Craig says he began taking on more publishing work in the mid-’90s, once work with ad firms began drying up. There were plentiful opportunities for illustrators to be creative in advertising work in the 1980s, he says, but budgets aren’t there anymore in commercial illustration. He explains, “Once ad firms began compelling their art directors to focus more on the bottom line and do-it-yourself graphics software became more sophisticated, illustration just kind of fell out of favor. [Art directors] had a hard time justifying paying illustrators top dollar or even fair dollar when they had so many options.” It didn’t help, he said, that stock houses seized the opportunity to sign up the multitude of illustrators desperate to find a place for their work, which drove down the rate of new commissions.
“Luckily for me, I had New York representation,” he says. “Francine began filling my schedule with book covers, gradually at first. The bulk of my work right now is book covers. I miss the budgets of advertising, and I hope they’ll come back, but I find book covers a very creative and fulfilling way to make a living. I love doing covers because they move quickly, they’re varied in their imagery and they’re problem-solving at a very elemental level.”
Art directors, for their part, are happy that Craig has turned more of his attention to publishing. “His work doesn’t date,” Flanigan says. “I’m very comfortable knowing that a book cover can be out there for five years and still look fresh. He’s just extraordinarily talented, his color palette, his details.”
“He's great at capturing the essence of the book, using very symbolic elements, in a way that would be understandable to both a sophisticated audience and a younger audience,” Pepe says. “There’s a very nostalgic element to his style. It’s timeless. He can capture a period in a way that you understand that it’s not a contemporary book, but his art reflects the timelessness of the literature.”
An admirer of fifteenth-century Flemish artists, Craig says he is drawn to work that is tightly rendered. “The work of Flemish masters (especially Jan van Eyck),” he says, “did something to me when I saw them, because there’s just such a commitment to the perfect image. They take out all the inconsistencies. Everything that is peripheral is eliminated, and it becomes flawless. They capture a more pristine sense of the real.”
But Craig, who names illustrators Wilson McLean and Braldt Bralds as two of his contemporary favorites, adds, “I definitely don’t want my paintings to look photographic. What I’m trying to do in my paintings is take them beyond the photographic. I want them to look painted, to look idealized to a degree and crafted, as though a hand had been there and a hand had laid down the brushstrokes, carefully and meticulously.”
Craig says that when he began working as an illustrator, he was “very traditional” in his approach to creation. He would work from photos or tracings to create a graphite pencil sketch, then paint on top of the image, switching between acrylics and oils during different periods in his career. But eventually, he said, he decided to try graphics software: “My goal was to keep the traditional look but move ahead into the twenty-first century and use technology to help me achieve those goals.”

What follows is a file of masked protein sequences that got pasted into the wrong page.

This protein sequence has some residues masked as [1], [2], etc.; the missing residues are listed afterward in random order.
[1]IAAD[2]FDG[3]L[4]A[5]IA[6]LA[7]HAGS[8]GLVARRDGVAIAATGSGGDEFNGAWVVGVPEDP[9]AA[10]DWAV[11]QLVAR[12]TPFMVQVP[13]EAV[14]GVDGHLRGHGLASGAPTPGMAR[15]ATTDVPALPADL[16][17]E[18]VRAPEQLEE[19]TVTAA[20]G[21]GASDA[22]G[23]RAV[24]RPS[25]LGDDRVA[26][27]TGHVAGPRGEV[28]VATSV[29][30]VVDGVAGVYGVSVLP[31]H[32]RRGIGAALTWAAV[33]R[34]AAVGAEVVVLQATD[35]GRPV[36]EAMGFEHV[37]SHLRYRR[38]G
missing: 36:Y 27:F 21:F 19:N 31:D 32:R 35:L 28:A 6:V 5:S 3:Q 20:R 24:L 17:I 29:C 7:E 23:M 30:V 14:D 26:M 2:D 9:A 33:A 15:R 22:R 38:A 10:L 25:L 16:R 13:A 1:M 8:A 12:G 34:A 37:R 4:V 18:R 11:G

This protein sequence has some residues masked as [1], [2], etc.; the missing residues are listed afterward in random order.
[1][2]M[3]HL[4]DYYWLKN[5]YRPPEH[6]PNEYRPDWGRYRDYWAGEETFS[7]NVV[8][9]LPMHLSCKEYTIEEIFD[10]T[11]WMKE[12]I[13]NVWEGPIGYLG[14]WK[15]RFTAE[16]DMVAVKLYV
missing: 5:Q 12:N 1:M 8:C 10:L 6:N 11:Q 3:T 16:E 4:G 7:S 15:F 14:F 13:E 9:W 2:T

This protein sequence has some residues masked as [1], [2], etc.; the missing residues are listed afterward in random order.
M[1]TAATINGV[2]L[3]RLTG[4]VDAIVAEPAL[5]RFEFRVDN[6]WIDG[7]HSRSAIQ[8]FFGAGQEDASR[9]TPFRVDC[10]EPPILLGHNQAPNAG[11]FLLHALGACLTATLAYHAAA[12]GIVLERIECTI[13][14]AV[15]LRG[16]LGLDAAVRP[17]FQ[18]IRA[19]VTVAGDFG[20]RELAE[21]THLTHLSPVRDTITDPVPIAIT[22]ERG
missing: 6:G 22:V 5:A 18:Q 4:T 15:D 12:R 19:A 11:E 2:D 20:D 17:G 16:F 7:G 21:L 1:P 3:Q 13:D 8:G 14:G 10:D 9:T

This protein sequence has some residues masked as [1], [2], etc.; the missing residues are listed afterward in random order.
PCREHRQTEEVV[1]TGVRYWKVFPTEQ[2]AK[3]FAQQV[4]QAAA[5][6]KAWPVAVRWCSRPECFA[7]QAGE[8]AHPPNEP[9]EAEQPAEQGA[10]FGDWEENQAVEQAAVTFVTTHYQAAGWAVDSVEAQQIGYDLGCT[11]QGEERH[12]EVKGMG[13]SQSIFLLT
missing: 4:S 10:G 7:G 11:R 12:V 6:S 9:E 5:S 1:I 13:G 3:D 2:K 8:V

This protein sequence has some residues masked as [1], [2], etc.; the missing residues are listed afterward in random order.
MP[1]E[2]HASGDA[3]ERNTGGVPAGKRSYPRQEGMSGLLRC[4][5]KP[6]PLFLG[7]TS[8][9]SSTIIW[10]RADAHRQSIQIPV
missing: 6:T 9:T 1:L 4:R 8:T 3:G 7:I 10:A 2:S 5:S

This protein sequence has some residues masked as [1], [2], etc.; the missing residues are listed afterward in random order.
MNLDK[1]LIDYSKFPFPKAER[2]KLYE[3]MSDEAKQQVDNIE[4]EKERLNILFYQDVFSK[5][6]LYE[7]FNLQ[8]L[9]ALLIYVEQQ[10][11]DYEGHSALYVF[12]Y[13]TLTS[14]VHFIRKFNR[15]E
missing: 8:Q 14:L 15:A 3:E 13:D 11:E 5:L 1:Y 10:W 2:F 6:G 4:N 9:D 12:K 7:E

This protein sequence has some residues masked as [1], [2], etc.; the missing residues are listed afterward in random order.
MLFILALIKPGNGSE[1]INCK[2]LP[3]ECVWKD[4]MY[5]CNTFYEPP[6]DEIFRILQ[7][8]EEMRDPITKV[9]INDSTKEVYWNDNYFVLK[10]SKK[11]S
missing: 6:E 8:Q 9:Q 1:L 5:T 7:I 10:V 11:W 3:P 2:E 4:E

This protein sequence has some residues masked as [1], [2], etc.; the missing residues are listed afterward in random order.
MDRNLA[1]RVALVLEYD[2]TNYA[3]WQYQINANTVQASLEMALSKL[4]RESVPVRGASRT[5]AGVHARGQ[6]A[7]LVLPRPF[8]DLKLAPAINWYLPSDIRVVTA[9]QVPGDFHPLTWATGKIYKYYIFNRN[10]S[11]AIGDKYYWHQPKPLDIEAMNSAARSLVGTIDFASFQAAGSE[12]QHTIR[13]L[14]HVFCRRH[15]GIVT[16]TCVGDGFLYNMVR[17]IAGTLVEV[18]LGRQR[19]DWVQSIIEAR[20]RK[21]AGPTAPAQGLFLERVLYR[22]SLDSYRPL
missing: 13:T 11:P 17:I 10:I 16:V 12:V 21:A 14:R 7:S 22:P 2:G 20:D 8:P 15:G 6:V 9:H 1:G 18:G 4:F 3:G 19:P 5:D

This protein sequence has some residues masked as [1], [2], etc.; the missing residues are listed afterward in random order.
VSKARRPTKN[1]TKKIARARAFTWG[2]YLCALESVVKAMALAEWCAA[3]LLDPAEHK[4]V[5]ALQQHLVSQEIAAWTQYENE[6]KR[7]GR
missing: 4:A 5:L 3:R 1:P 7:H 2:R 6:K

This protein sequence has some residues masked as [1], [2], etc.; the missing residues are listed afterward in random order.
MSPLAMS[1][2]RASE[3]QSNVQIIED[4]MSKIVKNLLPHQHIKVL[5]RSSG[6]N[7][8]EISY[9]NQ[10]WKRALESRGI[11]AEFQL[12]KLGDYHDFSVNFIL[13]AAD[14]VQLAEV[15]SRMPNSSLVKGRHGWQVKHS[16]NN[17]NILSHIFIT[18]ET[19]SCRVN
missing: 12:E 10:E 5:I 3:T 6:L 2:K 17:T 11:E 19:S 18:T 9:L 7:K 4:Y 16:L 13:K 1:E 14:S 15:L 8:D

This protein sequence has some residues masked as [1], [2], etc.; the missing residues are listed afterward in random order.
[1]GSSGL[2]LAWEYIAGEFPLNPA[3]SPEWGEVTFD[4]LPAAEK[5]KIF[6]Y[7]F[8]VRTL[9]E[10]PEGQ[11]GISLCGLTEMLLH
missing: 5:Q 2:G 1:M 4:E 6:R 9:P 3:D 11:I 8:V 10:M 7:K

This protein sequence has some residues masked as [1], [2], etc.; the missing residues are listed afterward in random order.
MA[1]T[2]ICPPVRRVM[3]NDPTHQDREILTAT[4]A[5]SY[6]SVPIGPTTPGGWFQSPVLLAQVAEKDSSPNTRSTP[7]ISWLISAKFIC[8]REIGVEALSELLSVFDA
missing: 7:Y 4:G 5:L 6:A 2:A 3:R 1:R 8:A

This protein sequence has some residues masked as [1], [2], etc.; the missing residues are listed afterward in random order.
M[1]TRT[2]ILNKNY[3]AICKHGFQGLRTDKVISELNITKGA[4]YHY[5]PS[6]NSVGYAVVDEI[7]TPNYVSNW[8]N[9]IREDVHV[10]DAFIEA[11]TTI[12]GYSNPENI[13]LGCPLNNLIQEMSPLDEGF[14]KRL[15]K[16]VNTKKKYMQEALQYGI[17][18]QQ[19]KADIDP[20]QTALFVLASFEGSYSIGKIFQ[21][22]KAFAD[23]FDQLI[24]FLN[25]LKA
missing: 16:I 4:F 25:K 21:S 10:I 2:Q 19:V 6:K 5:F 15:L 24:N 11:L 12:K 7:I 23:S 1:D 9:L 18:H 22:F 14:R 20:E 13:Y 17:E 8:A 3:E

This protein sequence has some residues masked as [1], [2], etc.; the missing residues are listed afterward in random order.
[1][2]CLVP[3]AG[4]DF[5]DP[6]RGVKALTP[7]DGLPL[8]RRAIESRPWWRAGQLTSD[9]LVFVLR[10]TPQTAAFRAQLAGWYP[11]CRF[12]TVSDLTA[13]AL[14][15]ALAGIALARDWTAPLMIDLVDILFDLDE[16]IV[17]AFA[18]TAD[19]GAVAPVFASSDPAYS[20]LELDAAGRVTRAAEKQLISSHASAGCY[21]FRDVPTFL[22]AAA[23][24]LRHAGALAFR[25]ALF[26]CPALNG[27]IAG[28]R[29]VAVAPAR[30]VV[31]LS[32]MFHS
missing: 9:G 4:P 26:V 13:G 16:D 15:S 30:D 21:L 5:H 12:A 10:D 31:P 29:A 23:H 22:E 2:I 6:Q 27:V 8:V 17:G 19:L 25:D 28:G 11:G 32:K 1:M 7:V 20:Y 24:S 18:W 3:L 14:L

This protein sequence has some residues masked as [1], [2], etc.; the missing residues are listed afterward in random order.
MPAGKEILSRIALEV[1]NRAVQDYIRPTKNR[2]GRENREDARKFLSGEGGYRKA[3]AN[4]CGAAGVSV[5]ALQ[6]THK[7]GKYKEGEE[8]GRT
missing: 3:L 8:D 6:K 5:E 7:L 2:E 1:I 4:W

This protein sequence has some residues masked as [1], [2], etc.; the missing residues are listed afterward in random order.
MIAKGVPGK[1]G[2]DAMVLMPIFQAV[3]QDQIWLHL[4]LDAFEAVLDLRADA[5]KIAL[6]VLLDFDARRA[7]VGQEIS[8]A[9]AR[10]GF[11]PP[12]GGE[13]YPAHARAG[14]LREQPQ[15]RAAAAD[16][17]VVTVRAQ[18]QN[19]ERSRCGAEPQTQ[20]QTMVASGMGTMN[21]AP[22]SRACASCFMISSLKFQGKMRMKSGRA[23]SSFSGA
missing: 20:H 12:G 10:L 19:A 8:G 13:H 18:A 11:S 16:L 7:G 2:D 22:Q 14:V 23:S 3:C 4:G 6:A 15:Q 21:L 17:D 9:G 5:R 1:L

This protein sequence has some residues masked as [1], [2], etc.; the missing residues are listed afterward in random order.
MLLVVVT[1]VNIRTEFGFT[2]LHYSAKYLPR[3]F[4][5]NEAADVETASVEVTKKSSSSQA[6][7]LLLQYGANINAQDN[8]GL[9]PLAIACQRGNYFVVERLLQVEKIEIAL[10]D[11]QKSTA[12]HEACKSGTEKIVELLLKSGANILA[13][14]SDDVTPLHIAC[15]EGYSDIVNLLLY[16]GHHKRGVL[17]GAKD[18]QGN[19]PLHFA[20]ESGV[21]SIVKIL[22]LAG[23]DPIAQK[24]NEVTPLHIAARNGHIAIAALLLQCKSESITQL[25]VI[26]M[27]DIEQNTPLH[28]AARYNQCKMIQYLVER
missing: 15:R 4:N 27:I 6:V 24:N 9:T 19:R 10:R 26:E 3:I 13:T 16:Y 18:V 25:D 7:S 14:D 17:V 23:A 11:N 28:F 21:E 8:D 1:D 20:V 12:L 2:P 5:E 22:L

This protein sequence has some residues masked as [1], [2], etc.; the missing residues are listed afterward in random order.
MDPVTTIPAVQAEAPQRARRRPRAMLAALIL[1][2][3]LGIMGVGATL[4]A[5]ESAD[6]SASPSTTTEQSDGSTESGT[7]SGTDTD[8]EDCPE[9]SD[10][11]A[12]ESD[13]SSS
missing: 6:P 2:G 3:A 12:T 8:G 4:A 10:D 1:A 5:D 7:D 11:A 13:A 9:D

Photoshop quickly became his favorite program. “What I really like [about Photoshop] is the flexibility in terms of layering... it creates better composition and a more comprehensive feel to the layout of the piece,” he says. “I can show the art director in precise ways how it will look. Rather than jumping from a rough pencil sketch drawn on vellum, which I would fax to them, now I can e-mail them something that really looks much closer to what the final painting will look like.”
Craig’s usual modus operandi includes merging his paintings with his Photoshop creations, although he has created strictly digital images as well. “I do not want to give up actually having a physical piece of art at the end,” he emphasizes. “I think a danger of using Photoshop is losing that time-honored tradition of drawing. And the key thing to me is that people look at a finished product [that incorporates Photoshop] and don’t see a difference between it and the work that came before computers.”
One of his latest projects is the cover and interior illustrations for the children’s book The Light of Christmas, by Richard Paul Evans (author of the immensely popular The Christmas Box). The all-digital illustrations mark the first time Craig has illustrated a children's book, and he is eager to repeat the experience. “I’d like to write my own children’s book someday and illustrate it. That would be the perfect project.”
Craig is optimistic that illustration will regain its former popularity and that ad firms looking for quality will begin turning back to illustration. “I think it’s a cyclic thing,” he says. “I think it will be back. I imagine there’s going to have to be a coming together of the two sides.
“If you look at what’s being done even in these difficult times, the work is amazing. There are 15,000 illustrators sitting in illustration’s hospital room saying, ‘Come on, baby! Open your eyes.’” ca